If a coach can’t create an environment that dissolves the limitations of history, expectation, and assumption, don’t be interested.
How does a coach do that? According to Douglas Riddle in his Forbes Blog, “By creating in the conversation with the coachee a sense of open, reflective exploration. The coaches who expand the mind, emotions and performance come to the coaching relationship from a place of inner calm. They have quiet minds. They are not beguiled by fancy techniques or elegant coaching models. They are midwives for the narrow, messy emergence into a larger world – and they rely on habits of mindfulness to accomplish that.”
Riddle says that Mindful Coaching is Better Coaching.
Mindful coaches perfect a form of conscious and comfortable simultaneous attention to themselves, their coachee, the relationship between them, and the mental, emotional, and relational dynamics occurring in the moment. Mindful practices have shown benefits for clients in health, decision-making and leadership. Riddle goes on to explaining three aspects of mindfulness that have particular pertinence to leadership coaching:
1) an empty mind
A “stilling of the persistent chatter and the cognitive ticker-tape of commentary” in the coach’s mind i.e. an open and empty mind allows the client to sense their own substance and value says Riddle.
Getting the client to be “present” by letting go of thoughts and feelings that are occupying their present consciousness, by making an immediate decision about what is occupying their presence or merely be letting go in order to be ready for the coaching, is equally key.
Coaches are free to perceive the needs of their clients and respond – without escalating the emotional content or misinterpreting any intent according to Riddle. He says fostering a non-judgmental attitude as a coach does not mean “surrendering judgment”.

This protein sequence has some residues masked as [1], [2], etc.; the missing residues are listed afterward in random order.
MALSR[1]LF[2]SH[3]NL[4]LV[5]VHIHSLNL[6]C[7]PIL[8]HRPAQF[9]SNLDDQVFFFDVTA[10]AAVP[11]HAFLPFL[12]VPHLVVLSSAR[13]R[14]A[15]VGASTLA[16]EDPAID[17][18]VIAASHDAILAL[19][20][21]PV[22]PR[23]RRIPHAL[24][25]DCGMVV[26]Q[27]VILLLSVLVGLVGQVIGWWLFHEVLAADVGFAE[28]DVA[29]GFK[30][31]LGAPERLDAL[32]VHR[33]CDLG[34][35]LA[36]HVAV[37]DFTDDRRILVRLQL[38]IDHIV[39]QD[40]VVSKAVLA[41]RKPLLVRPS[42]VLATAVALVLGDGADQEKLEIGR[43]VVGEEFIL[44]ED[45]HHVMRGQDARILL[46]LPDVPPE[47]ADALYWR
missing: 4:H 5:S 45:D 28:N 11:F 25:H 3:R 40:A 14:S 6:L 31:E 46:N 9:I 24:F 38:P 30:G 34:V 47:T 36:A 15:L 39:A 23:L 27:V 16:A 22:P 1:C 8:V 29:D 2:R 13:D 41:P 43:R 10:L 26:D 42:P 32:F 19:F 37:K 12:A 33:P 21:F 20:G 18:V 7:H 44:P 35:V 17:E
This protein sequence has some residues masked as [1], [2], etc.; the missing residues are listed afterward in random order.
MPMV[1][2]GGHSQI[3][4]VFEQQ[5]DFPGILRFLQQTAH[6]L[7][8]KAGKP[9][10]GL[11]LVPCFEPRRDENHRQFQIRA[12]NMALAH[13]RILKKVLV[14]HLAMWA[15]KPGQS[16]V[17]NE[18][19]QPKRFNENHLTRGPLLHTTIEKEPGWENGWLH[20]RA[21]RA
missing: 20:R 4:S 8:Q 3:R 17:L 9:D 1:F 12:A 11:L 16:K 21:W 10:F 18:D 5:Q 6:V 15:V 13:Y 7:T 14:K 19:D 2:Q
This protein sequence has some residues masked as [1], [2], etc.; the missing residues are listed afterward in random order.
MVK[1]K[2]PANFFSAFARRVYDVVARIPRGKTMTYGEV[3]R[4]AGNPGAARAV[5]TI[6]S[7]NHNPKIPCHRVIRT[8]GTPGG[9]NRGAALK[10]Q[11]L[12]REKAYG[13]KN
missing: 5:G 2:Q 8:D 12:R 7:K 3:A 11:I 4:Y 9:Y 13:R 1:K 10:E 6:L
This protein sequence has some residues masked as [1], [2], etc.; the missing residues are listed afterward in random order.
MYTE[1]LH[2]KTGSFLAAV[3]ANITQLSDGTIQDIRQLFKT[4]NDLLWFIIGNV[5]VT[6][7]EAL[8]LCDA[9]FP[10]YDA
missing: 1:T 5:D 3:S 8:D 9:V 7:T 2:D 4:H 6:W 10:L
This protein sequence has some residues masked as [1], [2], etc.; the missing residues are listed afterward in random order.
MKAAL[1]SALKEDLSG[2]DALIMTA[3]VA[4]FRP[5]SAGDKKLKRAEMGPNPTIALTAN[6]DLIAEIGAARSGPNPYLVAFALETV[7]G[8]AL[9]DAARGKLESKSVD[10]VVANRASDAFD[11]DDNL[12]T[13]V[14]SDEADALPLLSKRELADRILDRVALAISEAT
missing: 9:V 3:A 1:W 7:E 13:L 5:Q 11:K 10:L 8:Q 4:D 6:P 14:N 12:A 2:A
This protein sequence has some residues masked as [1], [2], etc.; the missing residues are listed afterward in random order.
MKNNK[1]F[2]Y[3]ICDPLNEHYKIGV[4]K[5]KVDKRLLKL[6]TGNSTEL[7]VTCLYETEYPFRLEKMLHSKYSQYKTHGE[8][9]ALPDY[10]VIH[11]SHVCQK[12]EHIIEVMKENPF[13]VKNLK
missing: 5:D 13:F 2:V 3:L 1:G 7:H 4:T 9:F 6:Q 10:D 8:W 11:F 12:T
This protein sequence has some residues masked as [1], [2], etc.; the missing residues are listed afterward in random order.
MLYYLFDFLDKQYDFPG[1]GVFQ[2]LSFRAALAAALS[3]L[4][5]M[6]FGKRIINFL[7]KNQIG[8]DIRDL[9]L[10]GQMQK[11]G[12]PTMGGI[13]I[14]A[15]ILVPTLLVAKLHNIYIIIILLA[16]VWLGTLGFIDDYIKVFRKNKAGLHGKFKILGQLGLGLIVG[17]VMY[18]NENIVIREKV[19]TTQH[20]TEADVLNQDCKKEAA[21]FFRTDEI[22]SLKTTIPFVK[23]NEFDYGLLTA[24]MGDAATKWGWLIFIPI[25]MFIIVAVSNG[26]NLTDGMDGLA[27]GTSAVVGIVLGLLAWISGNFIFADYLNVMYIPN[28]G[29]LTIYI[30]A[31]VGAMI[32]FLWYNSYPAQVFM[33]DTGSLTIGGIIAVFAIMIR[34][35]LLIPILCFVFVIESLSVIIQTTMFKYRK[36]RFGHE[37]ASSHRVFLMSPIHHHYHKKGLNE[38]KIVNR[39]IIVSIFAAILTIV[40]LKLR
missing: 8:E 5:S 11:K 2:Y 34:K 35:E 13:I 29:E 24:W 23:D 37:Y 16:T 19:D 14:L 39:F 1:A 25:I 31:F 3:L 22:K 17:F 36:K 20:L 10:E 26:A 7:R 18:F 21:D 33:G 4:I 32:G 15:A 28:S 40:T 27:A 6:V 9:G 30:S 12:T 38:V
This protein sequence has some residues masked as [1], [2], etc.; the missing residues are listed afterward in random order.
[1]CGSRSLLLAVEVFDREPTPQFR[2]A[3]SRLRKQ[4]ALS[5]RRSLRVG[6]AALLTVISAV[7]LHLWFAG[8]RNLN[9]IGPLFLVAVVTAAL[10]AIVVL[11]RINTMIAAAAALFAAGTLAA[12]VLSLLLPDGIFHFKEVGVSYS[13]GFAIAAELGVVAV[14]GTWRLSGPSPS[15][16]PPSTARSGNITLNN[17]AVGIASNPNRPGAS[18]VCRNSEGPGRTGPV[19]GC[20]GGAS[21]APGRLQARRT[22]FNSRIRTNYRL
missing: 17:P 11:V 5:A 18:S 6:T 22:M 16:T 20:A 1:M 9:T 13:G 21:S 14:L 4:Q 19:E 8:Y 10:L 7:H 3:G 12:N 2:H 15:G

Coaching is a partnership that provides the context in which the client is free “to roam from perspective to perspective, from one incomplete thought to another until they begin to become whole thoughts and the basis for growth”. The coach has to exercise a compassionate approach of demanding the best from the client while still getting what they are going through. The coach has the responsibility in the coaching partnership to keep the client in the reality of the situation rather than their interpretation of the situation.
3) permissive attention
Riddle suggests the effectives of permissive attention in drawing a client’s attention to (rather than away from) an issue as a matter for discovery rather than concern.
Riddle says that a mindful coach can draw a person into a moment of connection in which all distractions disappear. This in the business context where the ultimate challenge for most leaders is staying focused for more than a moment on any serious line of thinking, perceiving, judging or acting. The coach is repeatedly able to draw the attention of the coachee to those things of importance to him and return the attention to it without coercion.
Modern brain research has shown that we move in and out of various states of focused or unfocused attention throughout our day. Coaching allows someone to stay on a line of thought until it yields new perspectives and answers. It proves especially powerful when these are questions that might have stymied us for a long time. The coach wants to create an encounter in which the two people are in synchronized attention and vast amounts of mental and emotional energy can be directed at the development of the person being coached, concludes Riddle.
Douglas Riddle is director of the global coaching practice at the Center for Creative Leadership, a top-ranked, global provider of leadership education and research, via Three Keys to Mindful Leadership Coaching – Forbes.